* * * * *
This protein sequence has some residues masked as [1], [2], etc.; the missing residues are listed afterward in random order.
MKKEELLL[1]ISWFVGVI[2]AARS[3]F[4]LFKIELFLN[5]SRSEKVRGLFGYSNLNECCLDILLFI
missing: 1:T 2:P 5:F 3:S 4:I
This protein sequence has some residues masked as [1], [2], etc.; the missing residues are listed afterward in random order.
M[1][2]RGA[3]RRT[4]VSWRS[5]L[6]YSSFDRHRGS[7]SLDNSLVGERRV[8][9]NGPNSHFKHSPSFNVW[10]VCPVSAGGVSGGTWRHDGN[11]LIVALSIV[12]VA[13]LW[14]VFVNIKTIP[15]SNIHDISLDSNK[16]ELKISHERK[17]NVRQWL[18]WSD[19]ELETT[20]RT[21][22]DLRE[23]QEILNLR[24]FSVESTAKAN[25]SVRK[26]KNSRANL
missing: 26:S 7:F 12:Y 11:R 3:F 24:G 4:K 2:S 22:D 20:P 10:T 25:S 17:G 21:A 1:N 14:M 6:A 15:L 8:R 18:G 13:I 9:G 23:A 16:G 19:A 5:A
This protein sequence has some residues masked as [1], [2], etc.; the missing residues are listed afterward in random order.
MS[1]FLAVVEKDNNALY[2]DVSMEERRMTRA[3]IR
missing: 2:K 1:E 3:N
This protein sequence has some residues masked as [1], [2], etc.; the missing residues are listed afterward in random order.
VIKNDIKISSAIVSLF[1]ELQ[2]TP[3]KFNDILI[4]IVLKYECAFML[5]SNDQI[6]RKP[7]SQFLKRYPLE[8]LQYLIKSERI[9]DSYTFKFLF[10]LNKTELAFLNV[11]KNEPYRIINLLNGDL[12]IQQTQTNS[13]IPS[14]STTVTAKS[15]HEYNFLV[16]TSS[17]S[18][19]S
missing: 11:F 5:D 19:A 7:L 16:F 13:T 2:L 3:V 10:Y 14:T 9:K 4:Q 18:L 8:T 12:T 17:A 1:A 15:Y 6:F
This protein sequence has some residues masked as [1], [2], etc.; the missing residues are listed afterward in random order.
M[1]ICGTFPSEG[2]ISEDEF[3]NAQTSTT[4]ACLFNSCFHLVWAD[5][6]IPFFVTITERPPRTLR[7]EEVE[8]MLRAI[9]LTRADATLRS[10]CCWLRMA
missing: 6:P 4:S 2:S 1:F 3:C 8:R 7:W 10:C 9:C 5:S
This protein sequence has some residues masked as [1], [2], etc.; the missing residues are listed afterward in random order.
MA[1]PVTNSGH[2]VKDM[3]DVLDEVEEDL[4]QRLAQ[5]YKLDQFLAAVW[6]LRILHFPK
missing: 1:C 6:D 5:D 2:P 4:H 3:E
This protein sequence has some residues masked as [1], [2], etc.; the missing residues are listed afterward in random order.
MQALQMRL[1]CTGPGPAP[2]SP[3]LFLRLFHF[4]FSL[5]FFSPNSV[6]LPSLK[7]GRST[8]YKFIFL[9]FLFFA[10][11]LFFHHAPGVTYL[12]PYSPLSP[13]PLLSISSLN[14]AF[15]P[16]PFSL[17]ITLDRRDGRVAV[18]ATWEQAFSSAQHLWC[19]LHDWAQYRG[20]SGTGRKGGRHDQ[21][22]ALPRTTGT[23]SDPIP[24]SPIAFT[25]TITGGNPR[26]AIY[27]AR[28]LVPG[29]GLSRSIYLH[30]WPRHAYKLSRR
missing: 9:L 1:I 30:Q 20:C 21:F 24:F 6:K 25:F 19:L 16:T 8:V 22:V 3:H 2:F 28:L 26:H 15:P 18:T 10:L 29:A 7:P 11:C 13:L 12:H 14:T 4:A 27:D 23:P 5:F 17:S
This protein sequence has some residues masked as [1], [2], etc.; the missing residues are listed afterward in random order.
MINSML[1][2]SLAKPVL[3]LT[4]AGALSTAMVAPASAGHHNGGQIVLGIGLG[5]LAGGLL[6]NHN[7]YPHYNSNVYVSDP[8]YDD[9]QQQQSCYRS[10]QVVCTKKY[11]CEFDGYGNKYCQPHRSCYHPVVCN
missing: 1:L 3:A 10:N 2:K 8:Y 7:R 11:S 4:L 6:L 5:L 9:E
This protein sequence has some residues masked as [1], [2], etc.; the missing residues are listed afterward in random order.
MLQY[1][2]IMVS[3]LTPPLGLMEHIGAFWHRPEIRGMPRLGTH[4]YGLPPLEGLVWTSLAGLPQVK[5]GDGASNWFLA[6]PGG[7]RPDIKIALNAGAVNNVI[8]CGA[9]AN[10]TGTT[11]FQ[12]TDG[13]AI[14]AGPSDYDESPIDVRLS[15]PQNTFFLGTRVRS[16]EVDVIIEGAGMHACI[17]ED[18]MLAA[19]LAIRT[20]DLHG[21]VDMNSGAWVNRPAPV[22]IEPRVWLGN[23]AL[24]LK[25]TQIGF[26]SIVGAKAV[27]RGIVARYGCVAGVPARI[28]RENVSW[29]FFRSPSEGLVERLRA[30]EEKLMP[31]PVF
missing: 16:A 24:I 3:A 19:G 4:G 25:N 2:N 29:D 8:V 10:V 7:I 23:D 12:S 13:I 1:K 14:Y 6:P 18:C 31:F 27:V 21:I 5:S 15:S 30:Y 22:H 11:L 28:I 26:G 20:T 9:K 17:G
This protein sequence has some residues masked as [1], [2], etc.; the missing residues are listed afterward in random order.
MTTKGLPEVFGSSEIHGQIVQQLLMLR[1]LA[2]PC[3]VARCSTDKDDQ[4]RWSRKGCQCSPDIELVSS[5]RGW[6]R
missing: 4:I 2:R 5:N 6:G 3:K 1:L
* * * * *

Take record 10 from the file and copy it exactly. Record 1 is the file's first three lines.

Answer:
This protein sequence has some residues masked as [1], [2], etc.; the missing residues are listed afterward in random order.
MTTKGLPEVFGSSEIHGQIVQQLLMLR[1]LA[2]PC[3]VARCSTDKDDQ[4]RWSRKGCQCSPDIELVSS[5]RGW[6]R
missing: 4:I 2:R 5:N 6:G 3:K 1:L